Published on October 19, 2014 by Carol
The years 1856 to 1858 on the Texas Frontier were particularly vicious and bloody as the settlers continued to encroach into the Comancheria. They plowed under valuable hunting grounds, and the Comanche lost grazing land for their herds of horses. In addition, the United States had done a great deal to block the Comanche’s traditional raids into Mexico. Finally, the Comanches struck back with a series of ferocious and bloody raids against the settlers.
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The Army proved wholly unable to stem the violence. Not only were units being transferred, but federal law and numerous treaties barred the Army from attacking Indians in the Indian Territories. Although many Indians, such as the Cherokee, were trying to farm and live as settlers, the Comanche and Kiowa continued to live in that part of the Indian Territories which was traditionally the Comancheria, while raiding into Texas.
As the American Civil War drew closer, federal forces were moved about even more and the 2nd Cavalry was transferred from Texas to Utah. (Eventually the US Army disbanded the 2nd Cavalry as it fell apart when the War began in 1860). The loss of federal troops led Governor Hardin R. Runnels in 1858 to reestablish disbanded battalions of Texas Rangers. Thus, on January 27, 1858, Governor Runnels appointed John Salmon “Rip” Ford, a veteran Ranger of the Mexican-American War and frontier Indian fighter, as captain and commander of the Ranger, Militia, and Allied Indian Forces, and ordered him to carry the battle to the Comanches in the heart of the Comancheria.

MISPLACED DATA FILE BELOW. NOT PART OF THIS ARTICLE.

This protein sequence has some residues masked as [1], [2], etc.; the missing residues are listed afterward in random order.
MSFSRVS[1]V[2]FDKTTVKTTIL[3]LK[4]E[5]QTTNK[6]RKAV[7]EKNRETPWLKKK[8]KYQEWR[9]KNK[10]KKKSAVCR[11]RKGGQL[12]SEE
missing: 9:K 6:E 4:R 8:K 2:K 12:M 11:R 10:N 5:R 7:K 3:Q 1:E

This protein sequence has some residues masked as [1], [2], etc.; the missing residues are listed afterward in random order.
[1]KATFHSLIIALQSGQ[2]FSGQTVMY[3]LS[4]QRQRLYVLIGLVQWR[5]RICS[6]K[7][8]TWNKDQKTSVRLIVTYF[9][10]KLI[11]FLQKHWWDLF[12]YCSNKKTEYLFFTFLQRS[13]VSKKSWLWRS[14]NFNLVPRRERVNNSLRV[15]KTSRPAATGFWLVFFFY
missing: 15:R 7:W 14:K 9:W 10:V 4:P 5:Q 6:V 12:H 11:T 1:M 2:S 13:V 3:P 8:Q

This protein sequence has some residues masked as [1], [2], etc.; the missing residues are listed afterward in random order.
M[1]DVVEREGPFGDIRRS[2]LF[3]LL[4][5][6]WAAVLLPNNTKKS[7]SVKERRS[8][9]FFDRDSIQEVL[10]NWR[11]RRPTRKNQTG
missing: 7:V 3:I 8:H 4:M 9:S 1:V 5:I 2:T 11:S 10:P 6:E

Ford, whose habit of signing the casualty reports with the initials “RIP” for “Rest In Peace,” was known as a ferocious and no-nonsense Indian fighter. Commonly missing from the history books was his proclivity for ordering the wholesale slaughter of any Indian, man or woman, he could find. Governor Runnels issued very explicit orders to Ford, “I impress upon you the necessity of action and energy. Follow any trail and all trails of hostile or suspected hostile Indians you may discover and if possible, overtake and chastise them if unfriendly. Ford then raised a force of approximately 100 Texas Rangers and State Militia. Realizing that even with repeating rifles, buffalo guns, and Colt revolvers, he needed additional men, he set out to recruit ones he did not have to pay, as he did his Rangers and Militia.